- I was thrilled to see two of the most respected actors of their respective generations clad in silly masks or poorly animated metal heads walking around their submarine base and intoning dread words of purest evil. It was even better when they got captured two seconds after reaching their pinnacle of superevil, and then hastily shoved away in a hi-tech prison the end. Even with the SHOCK CODA that is utterly unshocking, it felt like Sommers just got bored of his toys and put them down to go and play Dropzone on his Commodore 64. By then, I knew how he felt. That it is left open for a sequel with shameless desperation just ruined my day. Probably because I know I’ll see the damnable thing as well.
Luckily for Sommers, this has probably been my worst ever week for movies, what with Street Fighter: The Legend of Chun-Li giving X-Men Origins: Wolverine a run for its money as worst film of the year. As a result I think better of G.I. Joe than I usually would, but it’s still shit, because Stephen Sommers is a terrible filmmaker, and even if you get Stuart “Collateral” Beattie to script it, Sommers will still do his best to wreck it in the name of improvement.
I’ve said this before elsewhere, but it sums up why I don’t like his movies, so I have to repeat it. When I was a kid, I hated when action movies would feature talking and boring stuff when they should surely just have wall-to-wall action. Now that I’m older I look back on those movies and feel deeply ashamed for doubting the wisdom of the directors. For example, I’m currently rewatching and loving a lot of Walter Hill movies, and those long, action-free passages are more thrilling than most action movies made in the last ten years because Hill’s approach, imbuing his films with unapologetic machismo, raises tension levels through the roof. Sommers, on the other hand, has only one setting: GO JOES GO! It’s too much and not enough, simultaneously.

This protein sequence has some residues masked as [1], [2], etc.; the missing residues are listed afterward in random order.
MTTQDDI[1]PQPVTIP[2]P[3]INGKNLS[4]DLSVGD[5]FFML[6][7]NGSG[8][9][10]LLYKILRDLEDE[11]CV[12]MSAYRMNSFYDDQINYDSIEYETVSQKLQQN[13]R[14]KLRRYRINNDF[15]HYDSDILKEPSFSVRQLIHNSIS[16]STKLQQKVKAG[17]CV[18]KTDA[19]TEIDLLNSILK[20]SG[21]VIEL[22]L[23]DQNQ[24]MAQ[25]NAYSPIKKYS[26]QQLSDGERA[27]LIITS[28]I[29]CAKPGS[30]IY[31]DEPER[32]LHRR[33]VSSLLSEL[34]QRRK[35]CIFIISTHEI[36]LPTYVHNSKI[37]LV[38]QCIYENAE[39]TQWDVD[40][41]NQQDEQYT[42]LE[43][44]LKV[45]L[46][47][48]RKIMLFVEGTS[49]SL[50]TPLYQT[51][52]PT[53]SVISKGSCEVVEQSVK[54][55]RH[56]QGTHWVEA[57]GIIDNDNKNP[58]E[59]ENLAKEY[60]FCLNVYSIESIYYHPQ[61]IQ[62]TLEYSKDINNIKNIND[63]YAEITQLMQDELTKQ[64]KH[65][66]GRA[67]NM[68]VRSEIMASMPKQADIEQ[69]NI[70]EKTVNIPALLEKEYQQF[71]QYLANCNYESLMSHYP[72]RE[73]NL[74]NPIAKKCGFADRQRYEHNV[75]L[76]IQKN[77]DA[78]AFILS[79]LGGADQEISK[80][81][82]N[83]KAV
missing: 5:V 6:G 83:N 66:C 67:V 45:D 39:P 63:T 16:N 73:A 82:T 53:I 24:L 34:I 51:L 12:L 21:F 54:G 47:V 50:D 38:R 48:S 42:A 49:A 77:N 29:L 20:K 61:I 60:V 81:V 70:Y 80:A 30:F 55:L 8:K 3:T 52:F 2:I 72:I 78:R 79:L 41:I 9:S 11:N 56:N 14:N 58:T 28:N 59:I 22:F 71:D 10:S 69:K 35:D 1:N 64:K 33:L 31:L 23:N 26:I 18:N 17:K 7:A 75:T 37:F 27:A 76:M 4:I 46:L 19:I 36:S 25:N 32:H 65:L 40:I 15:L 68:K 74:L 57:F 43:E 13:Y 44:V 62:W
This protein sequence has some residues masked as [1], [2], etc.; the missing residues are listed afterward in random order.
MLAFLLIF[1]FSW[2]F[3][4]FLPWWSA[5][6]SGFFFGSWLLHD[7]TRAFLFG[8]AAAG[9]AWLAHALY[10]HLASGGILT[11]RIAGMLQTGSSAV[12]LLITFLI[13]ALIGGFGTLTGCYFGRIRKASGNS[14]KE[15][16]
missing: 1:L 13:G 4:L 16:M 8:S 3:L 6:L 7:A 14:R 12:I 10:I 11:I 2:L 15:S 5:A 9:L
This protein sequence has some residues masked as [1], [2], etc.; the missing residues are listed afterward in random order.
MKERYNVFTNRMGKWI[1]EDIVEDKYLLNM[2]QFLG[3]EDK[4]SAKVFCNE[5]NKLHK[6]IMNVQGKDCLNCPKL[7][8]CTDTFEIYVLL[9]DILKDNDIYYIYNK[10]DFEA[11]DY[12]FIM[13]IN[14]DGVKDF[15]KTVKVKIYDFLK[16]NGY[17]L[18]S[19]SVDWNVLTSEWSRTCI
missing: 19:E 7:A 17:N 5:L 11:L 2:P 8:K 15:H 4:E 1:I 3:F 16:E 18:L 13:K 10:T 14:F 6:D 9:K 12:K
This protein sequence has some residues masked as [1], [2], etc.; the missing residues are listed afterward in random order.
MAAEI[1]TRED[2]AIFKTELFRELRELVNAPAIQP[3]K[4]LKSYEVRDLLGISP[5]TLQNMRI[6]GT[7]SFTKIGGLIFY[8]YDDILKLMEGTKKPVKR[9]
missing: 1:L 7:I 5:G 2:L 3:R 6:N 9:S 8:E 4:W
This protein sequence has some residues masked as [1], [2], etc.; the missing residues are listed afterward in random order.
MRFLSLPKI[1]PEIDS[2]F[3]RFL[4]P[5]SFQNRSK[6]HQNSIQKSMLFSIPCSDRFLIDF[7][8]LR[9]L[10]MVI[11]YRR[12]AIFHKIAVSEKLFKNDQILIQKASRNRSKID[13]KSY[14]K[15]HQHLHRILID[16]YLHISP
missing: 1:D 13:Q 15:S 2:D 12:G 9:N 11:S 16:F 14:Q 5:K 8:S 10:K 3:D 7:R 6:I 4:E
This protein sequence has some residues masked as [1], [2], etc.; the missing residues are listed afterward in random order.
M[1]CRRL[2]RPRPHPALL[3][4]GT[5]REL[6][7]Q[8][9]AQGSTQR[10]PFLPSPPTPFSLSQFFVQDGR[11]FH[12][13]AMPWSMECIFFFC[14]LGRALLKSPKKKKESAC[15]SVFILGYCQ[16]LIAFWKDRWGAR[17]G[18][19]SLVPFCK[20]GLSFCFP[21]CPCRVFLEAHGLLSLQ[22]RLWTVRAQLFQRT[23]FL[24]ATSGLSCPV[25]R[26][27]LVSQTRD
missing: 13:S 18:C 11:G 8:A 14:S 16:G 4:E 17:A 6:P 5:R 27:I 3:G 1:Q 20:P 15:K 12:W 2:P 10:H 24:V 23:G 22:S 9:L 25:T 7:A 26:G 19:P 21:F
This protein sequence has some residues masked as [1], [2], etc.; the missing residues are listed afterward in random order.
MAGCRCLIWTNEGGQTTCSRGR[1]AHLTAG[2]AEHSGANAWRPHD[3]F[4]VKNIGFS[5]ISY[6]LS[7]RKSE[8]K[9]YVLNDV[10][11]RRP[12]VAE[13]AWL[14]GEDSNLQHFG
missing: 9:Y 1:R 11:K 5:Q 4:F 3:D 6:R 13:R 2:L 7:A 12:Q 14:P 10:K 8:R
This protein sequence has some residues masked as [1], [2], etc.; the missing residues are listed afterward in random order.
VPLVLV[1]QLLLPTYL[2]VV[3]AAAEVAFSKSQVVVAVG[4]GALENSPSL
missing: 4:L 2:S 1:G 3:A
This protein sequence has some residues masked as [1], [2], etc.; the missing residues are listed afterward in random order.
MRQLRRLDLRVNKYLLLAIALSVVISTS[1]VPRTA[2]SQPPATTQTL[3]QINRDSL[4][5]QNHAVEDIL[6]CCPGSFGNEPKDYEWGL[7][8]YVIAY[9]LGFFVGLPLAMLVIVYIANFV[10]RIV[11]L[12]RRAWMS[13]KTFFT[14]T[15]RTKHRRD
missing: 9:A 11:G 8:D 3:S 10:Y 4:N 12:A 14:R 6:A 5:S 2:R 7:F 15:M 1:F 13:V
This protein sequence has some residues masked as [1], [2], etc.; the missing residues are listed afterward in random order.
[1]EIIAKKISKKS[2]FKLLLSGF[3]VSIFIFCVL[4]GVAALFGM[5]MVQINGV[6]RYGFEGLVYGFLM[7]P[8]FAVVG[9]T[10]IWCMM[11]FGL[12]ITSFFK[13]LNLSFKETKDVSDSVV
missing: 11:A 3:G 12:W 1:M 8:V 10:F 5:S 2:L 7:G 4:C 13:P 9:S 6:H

¹ Sadly operating in Dungeons-and-Dragons mode, not Requiem-For-A-Dream mode.
² “I’ve finally killed you, Cobra Commander, after an epic two-hour battle!”
“Ah hah! Your bullet was deflected by my armour again. Now we shall fight to the death once more!” Etc.
³ The use of the term “Joes” to describe the soldiers causes much unintentional laughter, though it’s an uncomfortable laugh when it’s Dennis Quaid forced to talk about how “WE’RE GONNA GET ALL OUR JOES BACK!” I was hoping that, if he got some bad news from Ripcord or Duke, he’d growl, “SAY IT AIN’T SO, JOES!”